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William Bligh

In their own words

William Bligh
Audio: 2 minutes

I am now unhappily to relate one of the most atrocious acts of piracy ever committed. Just before sunrise, Mr Christian and the master at arms and several officers came into my cabin while I was fast asleep, and seizing me, tied my hands with a cord and threatened instant death if I made the least noise. I called sufficiently loud to alarm the officers, who found themselves equally secured by sentinels at their doors. There were now three men at my cabin door and four inside. Mr Christian had a cutlass and the others were armed with muskets and bayonets.

I was carried on deck in my shirt, in torture with a severe bandage around my wrists, where I found no man to rescue me. I asked the reason for such a violent act, but I was threatened to be put to death if I said a word. The boatswain was ordered to hoist the small cutter out, with a threat if he did not do it instantly to take care of himself. But on a representation that this boat was very leaky, he was directed to hoist the launch out. Mr Hayward and Hallet, midshipmen, and Mr Samuels, clerk, were now ordered into the boat. I assumed my authority and demanded the cause of such an order, endeavouring to bring someone to a sense of his duty, but it was to no effect. ‘Hold your tongue sir, or you are dead this instant’, was constantly repeated to me.

I continued to endeavour to change the tide of affairs, when Christian changed the cutlass he had in his hand for a bayonet and holding me with a strong grip by the cord that tied my hands, he continued to threaten me with instant death if I did not be quiet. The villains around me had their pieces cocked and bayonets fixed and particular people were now called on to go into the boat and were hurried over the side. With those people, I concluded of course, that I was to be set adrift. I therefore in making another effort to bring about a change, expressed myself loudly in such a manner as to be saluted with ‘blow his brains out’.

Acknowledgements

Bligh, William (1789) Logbook of HMS “Bounty”, 1788-1790, 28 April 1789, Dixson Library, State Library of NSW

Attribution

Voiced by Joel Horwood

Related people

William Bligh

Related information

William Bligh by John Webber video: 2 minutes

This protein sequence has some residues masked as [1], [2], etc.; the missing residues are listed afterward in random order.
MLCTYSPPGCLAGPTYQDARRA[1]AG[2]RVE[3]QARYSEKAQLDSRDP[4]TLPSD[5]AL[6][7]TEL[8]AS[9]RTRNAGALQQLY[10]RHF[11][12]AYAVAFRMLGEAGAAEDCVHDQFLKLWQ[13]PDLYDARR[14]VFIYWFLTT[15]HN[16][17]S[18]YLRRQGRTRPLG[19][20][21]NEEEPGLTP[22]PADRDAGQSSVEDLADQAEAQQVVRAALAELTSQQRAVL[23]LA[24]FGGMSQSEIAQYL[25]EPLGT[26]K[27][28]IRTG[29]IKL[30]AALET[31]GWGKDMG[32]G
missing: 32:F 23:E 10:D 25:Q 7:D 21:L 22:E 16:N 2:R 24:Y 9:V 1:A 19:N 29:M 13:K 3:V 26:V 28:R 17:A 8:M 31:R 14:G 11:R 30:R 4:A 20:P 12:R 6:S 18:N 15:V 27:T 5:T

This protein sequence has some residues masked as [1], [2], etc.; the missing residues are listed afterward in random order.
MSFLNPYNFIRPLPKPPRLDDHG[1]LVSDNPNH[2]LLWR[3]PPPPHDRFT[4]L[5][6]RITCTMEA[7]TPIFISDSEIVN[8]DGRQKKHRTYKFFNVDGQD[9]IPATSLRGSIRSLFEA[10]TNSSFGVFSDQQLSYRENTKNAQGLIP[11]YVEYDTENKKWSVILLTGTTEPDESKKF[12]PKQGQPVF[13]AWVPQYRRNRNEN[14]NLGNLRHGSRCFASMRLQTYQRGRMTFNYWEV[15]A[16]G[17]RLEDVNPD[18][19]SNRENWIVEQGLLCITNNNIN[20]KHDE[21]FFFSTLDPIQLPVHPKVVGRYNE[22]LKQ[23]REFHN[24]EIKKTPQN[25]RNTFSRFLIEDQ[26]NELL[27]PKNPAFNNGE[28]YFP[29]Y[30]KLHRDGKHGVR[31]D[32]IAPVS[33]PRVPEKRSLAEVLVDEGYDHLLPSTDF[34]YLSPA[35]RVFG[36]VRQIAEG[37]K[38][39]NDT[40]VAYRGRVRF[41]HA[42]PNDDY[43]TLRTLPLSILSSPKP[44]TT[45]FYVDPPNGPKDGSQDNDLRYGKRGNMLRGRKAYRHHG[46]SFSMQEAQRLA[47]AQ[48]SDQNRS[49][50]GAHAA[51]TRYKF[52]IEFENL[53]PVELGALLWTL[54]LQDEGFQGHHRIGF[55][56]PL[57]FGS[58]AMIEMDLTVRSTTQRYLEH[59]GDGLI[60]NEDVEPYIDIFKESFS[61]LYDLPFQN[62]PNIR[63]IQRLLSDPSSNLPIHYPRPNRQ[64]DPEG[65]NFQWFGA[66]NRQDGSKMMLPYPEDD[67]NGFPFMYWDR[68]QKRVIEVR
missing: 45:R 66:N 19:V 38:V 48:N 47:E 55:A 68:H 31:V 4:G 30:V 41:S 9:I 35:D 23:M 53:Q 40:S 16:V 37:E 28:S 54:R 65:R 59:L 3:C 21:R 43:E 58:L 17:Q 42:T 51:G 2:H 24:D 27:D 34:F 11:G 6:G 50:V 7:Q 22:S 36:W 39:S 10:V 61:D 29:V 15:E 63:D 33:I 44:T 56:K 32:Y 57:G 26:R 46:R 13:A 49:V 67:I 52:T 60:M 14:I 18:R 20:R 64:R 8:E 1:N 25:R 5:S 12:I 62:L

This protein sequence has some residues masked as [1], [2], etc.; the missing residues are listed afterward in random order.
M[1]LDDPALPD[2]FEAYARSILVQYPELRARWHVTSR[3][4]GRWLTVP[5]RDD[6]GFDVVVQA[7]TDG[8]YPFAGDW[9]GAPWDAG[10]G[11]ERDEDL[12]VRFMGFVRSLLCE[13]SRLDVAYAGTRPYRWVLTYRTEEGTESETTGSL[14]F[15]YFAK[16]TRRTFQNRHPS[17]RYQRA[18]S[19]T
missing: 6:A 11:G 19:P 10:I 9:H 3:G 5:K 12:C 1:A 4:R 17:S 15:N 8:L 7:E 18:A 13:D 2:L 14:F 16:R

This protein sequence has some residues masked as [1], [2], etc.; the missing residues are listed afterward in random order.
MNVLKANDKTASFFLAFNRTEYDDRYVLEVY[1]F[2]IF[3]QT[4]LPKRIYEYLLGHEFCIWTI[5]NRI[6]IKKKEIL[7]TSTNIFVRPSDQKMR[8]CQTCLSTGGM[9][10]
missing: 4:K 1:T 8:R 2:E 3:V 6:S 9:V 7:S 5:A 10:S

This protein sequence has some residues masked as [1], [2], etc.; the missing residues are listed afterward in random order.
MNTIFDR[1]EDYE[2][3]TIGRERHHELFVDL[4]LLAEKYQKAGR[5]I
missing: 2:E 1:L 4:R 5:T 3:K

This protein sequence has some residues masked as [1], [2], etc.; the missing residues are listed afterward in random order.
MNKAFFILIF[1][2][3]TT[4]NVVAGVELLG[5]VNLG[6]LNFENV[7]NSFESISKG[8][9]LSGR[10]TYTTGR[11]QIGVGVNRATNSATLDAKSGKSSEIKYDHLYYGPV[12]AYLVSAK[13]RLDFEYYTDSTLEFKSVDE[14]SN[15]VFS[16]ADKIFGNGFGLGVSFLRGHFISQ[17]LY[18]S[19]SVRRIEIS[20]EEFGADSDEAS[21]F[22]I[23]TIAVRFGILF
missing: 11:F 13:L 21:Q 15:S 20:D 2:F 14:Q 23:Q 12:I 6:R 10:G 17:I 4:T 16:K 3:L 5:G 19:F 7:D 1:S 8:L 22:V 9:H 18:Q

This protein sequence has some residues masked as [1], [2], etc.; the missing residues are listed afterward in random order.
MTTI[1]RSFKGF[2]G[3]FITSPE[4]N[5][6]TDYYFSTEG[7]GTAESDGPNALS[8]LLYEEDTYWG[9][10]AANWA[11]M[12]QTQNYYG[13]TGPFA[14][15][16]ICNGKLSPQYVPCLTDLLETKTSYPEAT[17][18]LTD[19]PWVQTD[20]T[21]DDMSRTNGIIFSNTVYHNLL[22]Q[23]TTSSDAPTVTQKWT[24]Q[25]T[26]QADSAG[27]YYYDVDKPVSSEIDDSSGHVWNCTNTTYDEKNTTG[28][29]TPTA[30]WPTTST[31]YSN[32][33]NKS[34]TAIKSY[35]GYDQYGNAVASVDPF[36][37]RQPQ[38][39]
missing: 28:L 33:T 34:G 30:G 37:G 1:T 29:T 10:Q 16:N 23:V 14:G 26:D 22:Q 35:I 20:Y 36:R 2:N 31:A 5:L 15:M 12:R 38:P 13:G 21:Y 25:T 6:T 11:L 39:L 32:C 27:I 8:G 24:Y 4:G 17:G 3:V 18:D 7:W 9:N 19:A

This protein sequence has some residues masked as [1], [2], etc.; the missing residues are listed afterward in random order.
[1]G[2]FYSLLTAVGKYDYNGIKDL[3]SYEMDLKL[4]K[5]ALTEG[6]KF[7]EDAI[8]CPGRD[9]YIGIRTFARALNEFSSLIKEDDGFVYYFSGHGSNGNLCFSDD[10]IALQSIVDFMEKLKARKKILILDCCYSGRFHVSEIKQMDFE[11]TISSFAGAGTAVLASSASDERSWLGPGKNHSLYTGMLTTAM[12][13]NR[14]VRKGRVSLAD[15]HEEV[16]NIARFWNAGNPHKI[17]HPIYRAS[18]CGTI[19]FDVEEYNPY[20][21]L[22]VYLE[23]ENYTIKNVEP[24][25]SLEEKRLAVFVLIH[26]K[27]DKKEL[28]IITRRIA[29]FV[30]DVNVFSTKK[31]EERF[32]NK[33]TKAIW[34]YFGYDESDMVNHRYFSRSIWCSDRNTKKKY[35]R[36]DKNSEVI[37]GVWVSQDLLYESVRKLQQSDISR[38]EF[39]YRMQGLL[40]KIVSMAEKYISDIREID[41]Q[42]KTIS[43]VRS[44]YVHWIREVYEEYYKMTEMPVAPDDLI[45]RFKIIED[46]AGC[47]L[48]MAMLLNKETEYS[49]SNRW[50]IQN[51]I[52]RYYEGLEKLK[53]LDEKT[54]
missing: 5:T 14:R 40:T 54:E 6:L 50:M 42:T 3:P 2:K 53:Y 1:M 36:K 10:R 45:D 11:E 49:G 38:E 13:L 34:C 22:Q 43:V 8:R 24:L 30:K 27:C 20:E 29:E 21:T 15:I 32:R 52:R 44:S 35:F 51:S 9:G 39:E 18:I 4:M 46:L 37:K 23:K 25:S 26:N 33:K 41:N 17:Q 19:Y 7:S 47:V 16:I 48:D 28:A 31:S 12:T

William Bligh by John Webber video: 2 minutes
William Bligh by John Webber video: 2 minutes
William Bligh by John Webber video: 2 minutes

William Bligh

by John Webber

Portrait story

Twice rebelled against, and twice vindicated, William Bligh occupies an ambivalent space in Australian history. Angus Trumble, former Director of the National Portrait Gallery, explains.

Part of the crew of His Majesty's Ship Guardian endeavouring to escape in the boats
Part of the crew of His Majesty's Ship Guardian endeavouring to escape in the boats
Part of the crew of His Majesty's Ship Guardian endeavouring to escape in the boats
Part of the crew of His Majesty's Ship Guardian endeavouring to escape in the boats

South-bound and down

Magazine article by Joanna Gilmour, 2013

Joanna Gilmour recounts the story of ill-fated sea voyages in the early stages of the Antipodean colony.

Mutiny on the Bounty (The Mutineers turning Lieutenant Bligh and part of the officers and crew adrift from His Majesty's Ship the Bounty)
Mutiny on the Bounty (The Mutineers turning Lieutenant Bligh and part of the officers and crew adrift from His Majesty's Ship the Bounty)
Mutiny on the Bounty (The Mutineers turning Lieutenant Bligh and part of the officers and crew adrift from His Majesty's Ship the Bounty)
Mutiny on the Bounty (The Mutineers turning Lieutenant Bligh and part of the officers and crew adrift from His Majesty's Ship the Bounty)

High & Bligh

Magazine article by Joanna Gilmour, 2008

Joanna Gilmour explores the 1790 portrait of William Bligh by Robert Dodd.

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The National Portrait Gallery acknowledges the Traditional Custodians of Country throughout Australia and recognises the continuing connection to lands, waters and communities. We pay our respect to Aboriginal and Torres Strait Islander cultures and to Elders past and present. We respectfully advise that this site includes works by, images of, names of, voices of and references to deceased people.

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